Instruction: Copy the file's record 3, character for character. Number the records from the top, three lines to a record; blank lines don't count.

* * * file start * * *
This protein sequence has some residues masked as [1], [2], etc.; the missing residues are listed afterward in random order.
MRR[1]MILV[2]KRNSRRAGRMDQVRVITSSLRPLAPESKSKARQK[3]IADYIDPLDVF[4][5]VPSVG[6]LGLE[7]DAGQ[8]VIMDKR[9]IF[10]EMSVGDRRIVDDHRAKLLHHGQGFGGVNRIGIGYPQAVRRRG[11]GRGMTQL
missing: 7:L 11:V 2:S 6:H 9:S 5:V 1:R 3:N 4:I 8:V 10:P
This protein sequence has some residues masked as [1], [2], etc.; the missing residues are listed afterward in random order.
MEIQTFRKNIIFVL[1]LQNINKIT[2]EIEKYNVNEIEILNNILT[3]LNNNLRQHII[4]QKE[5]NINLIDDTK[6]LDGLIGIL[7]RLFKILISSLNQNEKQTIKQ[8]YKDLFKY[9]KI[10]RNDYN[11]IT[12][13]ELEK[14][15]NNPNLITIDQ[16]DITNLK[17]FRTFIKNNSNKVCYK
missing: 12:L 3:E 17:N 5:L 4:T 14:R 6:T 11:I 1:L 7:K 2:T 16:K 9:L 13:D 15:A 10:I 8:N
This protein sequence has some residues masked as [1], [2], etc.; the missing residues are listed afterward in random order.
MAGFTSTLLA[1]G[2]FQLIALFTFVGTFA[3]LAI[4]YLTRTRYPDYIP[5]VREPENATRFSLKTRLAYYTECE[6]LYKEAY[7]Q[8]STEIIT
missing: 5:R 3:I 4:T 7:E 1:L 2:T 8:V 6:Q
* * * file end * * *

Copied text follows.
This protein sequence has some residues masked as [1], [2], etc.; the missing residues are listed afterward in random order.
MAGFTSTLLA[1]G[2]FQLIALFTFVGTFA[3]LAI[4]YLTRTRYPDYIP[5]VREPENATRFSLKTRLAYYTECE[6]LYKEAY[7]Q[8]STEIIT
missing: 5:R 3:I 4:T 7:E 1:L 2:T 8:V 6:Q